West London is famous for its palaces and parks, trendy shopping and smart eating in Knightsbridge, Kensington and Chelsea. Gareth selects his personal selection of six things to do to the west of Oxford St. And the highlights the Kensington and Chelsea Festival, which takes place in October.
Twice an hour the lights go up briefly at the Victoria and Albert museum on one of the world’s oldest and finest carpets. There are many copies of the Ardabil carpet, with its intricate swirl of leaves, stems and flowers, including one in 10 Downing Street, but none comes close to the glory of the original (34′ x 17′), woven in wool and silk in Persia in 1539. Since 2006 it has been rolled out, horizontally, for the first time since 1892, as the centrepiece to the new Jameel Gallery.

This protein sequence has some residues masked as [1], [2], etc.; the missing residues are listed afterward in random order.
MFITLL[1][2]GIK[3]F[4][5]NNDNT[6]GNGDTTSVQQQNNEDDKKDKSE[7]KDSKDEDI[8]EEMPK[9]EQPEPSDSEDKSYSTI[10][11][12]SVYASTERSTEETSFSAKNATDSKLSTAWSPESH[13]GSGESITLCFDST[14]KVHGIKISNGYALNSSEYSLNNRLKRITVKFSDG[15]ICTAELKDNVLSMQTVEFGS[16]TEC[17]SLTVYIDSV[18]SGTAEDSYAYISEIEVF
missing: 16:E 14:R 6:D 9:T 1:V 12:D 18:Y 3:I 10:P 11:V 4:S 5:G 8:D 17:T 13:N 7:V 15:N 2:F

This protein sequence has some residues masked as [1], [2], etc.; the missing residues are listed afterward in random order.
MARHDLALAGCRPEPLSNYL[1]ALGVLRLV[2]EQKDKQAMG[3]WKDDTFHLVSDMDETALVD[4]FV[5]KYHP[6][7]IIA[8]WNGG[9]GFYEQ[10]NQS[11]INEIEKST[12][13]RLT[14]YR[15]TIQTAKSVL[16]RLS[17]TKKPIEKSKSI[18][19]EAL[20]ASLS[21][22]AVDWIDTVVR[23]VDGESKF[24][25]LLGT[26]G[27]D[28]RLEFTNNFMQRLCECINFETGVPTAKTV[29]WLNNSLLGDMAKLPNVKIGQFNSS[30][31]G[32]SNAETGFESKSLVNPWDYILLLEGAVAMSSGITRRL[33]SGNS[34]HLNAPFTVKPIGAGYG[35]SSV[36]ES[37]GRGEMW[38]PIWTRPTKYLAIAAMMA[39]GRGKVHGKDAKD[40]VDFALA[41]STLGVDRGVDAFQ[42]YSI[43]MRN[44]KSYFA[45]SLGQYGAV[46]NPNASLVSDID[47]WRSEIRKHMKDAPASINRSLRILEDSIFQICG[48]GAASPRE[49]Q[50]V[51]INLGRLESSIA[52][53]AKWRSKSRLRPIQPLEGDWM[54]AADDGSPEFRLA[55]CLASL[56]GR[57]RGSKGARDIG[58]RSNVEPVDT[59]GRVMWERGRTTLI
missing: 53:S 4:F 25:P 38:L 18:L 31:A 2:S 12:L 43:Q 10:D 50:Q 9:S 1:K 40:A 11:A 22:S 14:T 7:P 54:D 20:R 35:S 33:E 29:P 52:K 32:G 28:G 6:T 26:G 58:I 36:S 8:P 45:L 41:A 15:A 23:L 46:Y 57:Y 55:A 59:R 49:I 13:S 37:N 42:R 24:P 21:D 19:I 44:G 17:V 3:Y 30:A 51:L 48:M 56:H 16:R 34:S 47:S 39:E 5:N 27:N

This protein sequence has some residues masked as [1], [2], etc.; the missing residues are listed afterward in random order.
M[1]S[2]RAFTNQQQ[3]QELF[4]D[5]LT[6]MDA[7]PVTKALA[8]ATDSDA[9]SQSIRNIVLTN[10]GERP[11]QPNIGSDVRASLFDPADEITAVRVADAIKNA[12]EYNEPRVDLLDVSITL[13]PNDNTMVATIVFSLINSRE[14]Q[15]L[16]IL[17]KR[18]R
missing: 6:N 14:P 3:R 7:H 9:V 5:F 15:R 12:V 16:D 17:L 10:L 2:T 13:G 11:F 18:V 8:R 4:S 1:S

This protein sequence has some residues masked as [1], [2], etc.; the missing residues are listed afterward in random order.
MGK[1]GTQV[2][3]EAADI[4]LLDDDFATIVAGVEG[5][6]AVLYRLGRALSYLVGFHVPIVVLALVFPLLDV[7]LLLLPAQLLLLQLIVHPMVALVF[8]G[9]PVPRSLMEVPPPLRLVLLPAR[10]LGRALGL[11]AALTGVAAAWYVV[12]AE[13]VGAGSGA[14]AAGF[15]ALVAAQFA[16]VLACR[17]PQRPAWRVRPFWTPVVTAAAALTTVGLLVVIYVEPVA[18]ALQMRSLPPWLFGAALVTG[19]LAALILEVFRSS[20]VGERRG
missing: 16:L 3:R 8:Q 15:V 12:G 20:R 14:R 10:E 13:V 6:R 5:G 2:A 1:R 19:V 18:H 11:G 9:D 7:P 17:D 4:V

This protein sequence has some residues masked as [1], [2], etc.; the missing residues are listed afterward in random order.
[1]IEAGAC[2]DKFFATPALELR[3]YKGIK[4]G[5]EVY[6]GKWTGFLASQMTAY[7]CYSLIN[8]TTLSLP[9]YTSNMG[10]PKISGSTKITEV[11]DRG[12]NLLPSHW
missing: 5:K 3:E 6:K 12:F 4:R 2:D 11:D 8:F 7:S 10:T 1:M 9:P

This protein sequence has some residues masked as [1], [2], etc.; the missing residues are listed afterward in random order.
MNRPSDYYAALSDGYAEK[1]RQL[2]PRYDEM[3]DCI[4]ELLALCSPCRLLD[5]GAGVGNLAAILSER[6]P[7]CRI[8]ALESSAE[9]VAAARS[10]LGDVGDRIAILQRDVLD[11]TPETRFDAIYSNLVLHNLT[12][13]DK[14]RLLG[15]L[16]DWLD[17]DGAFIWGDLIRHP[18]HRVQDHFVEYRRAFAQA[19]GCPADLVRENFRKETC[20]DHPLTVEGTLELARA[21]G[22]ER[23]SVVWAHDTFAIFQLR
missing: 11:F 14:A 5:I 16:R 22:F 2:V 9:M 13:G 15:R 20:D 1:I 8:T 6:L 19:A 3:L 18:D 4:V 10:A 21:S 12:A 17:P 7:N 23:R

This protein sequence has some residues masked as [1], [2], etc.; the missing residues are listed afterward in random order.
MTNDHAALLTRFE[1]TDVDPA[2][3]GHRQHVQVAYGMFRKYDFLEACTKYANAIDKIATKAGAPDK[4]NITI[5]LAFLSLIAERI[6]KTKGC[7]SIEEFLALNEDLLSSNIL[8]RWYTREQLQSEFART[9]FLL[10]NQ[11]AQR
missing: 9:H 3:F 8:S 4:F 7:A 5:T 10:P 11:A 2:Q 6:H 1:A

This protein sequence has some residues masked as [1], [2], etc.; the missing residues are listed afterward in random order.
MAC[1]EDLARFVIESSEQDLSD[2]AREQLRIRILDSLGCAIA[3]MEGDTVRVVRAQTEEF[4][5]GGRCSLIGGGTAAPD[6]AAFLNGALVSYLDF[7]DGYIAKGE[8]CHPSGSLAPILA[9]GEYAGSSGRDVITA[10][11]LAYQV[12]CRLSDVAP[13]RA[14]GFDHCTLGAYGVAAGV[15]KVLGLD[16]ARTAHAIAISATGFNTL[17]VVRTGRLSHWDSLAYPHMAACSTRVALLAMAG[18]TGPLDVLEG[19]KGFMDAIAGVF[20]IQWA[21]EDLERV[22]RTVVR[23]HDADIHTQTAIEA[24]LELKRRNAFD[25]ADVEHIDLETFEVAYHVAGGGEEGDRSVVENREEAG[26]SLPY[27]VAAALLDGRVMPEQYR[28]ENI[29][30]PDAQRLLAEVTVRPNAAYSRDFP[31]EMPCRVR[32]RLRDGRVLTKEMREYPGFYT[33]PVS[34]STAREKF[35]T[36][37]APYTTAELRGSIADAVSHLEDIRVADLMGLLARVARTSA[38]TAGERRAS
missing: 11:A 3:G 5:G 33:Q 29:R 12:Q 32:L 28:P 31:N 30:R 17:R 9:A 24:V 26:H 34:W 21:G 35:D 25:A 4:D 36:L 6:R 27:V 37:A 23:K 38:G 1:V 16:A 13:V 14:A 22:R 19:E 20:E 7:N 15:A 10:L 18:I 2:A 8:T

Low lighting is part of a delicate conservation regime to conserve the radiant colours. While you wait for the lights to rise,
catch the superb supporting show of more carpets, ceramics, textiles, metalwork, glass and woodwork, the fruits of 1000 years of Islamic creativity from around 900 to 1900. Admission free. www.vam.ac.uk
London’s green gems
Let New Yorkers boast about Central Park. London has much more ancient bragging rights. Its string of parks, Hyde, Kensington and Green, are scattered like green gems west from the end of Piccadilly. All three are ideal for year-round meandering, (or horseriding, cycling or rollerblading) though a broad latticework of trees and greens, with lakes and birds and boats and endless interest, with the rest of London proud against the horizon. My top three Hyde Park spots are the Princess of Wales fountain, the Peter Pan statue and the babble of free speech at Speakers Corner. Then, coining the line from This Happy Breed, filmed in Hyde Park, “.. go for a nice cup of tea” at the newly refurbished Dell or Lido Restaurants, down by the Serpentine.